update deskIsrael at War

Israeli, Egyptian, US officials to discuss Rafah Crossing

Cairo wants the IDF to leave the border point before it lets aid into Gaza.

Hamas officials arrive at the Rafah Border Crossing on their way to Egypt, Oct. 3, 2021. Photo by Anas-Mohammed/Shutterstock.
Hamas officials arrive at the Rafah Border Crossing on their way to Egypt, Oct. 3, 2021. Photo by Anas-Mohammed/Shutterstock.

Officials from Israel, Egypt and the United States were set to meet on Sunday to discuss reopening the Rafah Crossing between Egypt and the Gaza Strip, which Cairo continues to block.

Cairo is demanding a “total Israeli withdrawal” from the Gaza side of the crossing in exchange for reopening it.

After the IDF took control of the the crossing in early May, Egypt moved to close it, not wanting to work with Israel on the matter.

Egyptian President Abdel al-Fatah el-Sisi was preventing aid trucks from passing through the border, even as his government blamed the development on Jerusalem, Al-Qahera News reported at the time.

About two weeks ago, Israel proposed to work alongside Cairo to jointly operate it, while Egypt insisted that Palestinians control it.

Officials from the Israel Security Agency (Shin Bet) presented the proposal during a visit to Cairo. Jerusalem wants to allow humanitarian aid through Rafah but is dependent on Egyptian cooperation to do so.

The Ramallah-based Palestinian Authority has also rebuffed an Israeli offer to help manage the border crossing, U.S. government officials said this week.

Last week, Egyptian soldiers opened fire at Israel Defense Forces troops stationed on the Gaza side of the Rafah border.

An exchange of fire followed, with one Egyptian soldier killed.

The IDF confirmed that “A few hours ago, there was a shooting incident on the Egyptian border, which is the subject of an investigation,” adding that “a dialogue is taking place with the Egyptian side.”

Israel’s Channel 12 News cited an Egyptian army statement as saying that Cairo was probing a “shooting incident in which one Egyptian security personnel was killed in the area of the Rafah Crossing.”

American ire

Cairo’s refusal to be flexible has drawn the ire of the Americans. In May, Secretary of State Antony Blinken called on the Egyptian government to take whatever measures are necessary to ensure the entry of aid into Gaza.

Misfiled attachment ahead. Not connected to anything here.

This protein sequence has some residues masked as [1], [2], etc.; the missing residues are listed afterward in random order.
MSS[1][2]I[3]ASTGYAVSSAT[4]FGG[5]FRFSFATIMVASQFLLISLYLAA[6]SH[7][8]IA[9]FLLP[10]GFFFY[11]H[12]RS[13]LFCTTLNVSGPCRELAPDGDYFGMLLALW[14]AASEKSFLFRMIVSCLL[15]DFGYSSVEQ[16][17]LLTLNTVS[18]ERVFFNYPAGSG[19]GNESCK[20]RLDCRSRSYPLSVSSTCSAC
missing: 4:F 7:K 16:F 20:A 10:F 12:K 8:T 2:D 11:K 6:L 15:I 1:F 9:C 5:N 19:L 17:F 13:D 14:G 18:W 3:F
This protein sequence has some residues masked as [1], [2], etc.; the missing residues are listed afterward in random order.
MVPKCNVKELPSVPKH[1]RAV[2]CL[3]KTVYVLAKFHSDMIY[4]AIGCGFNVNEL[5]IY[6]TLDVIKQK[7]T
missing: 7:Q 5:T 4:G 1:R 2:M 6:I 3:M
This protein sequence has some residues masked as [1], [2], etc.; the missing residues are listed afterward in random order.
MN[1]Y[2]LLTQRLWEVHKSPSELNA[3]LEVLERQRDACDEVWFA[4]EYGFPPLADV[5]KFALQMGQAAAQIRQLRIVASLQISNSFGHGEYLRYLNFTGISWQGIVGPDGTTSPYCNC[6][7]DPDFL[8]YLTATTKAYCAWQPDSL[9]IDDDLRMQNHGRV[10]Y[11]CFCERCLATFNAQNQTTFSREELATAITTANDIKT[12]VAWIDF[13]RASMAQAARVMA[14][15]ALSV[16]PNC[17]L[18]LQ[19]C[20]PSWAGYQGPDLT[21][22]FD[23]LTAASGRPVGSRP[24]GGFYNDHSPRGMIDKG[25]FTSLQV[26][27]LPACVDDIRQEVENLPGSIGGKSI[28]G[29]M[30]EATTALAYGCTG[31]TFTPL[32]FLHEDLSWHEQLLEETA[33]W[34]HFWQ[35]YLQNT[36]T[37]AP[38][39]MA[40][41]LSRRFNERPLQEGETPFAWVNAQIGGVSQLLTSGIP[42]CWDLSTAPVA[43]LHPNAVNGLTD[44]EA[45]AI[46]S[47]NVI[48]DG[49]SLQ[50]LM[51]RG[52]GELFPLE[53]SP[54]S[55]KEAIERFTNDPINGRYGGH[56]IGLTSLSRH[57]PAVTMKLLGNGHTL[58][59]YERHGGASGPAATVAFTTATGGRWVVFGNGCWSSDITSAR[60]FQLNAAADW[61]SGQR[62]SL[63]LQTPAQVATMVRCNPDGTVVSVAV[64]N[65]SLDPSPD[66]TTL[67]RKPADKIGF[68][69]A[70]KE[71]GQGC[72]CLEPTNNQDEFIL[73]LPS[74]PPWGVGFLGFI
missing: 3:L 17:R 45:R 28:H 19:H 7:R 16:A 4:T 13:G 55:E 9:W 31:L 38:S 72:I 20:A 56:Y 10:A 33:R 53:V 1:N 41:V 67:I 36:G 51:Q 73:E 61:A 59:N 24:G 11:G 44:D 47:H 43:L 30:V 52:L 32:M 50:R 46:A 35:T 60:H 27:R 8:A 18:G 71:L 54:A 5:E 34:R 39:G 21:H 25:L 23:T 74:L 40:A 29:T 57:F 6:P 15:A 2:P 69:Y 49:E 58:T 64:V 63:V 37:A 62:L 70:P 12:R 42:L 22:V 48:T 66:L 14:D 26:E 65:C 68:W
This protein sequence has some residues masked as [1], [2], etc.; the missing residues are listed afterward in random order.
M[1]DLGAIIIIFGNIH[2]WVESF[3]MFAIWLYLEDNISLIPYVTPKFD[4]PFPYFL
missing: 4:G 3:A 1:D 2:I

“We do strongly urge our Egyptian partners to do everything that they can on their end of things to make sure that assistance is flowing,” the diplomat said at a hearing of the House Foreign Affairs Committee.

“We need to find a way to make sure that the assistance that would go through Rafah can get through safely,” Blinken told lawmakers.

Another senior Biden administration official also offered a rebuke of Cairo’s refusal to work with Jerusalem to coordinate aid shipments.

“What should be going into Kerem Shalom [a crossing at the junction of two borders, between the Gaza Strip and Israel, and between the Gaza Strip and Egypt] is the U.N. assistance which is now in Egypt. Egypt is holding that back until the Rafah Crossing situation settles out,” the official told reporters during a briefing.

“We do not believe that aid should be held back for any reason whatsoever. Kerem Shalom is open. The Israelis have it open. And that aid should be going through Kerem Shalom,” the official added.

In an effort to assuage Cairo’s concerns, the European Union has tried to formulate a plan.

European foreign ministers gave initial approval to send E.U. observers to the Rafah Crossing, the bloc’s foreign policy chief Josep Borrell announced last week.

Brussels seeks to revive the European Union Border Assistance Mission (EUBAM) Rafah, which has not been operational since 2007, when Hamas terrorists violently ousted the Palestinian Authority from Gaza.

“I have a green light from E.U. ministers to reactivate the Rafah border mission,” Borrell told reporters on Monday afternoon, adding that the initiative would need the support of Israel, Egypt and Palestinians.

“Today we can have a political decision and then it needs to be implemented technically,” Borrell said.

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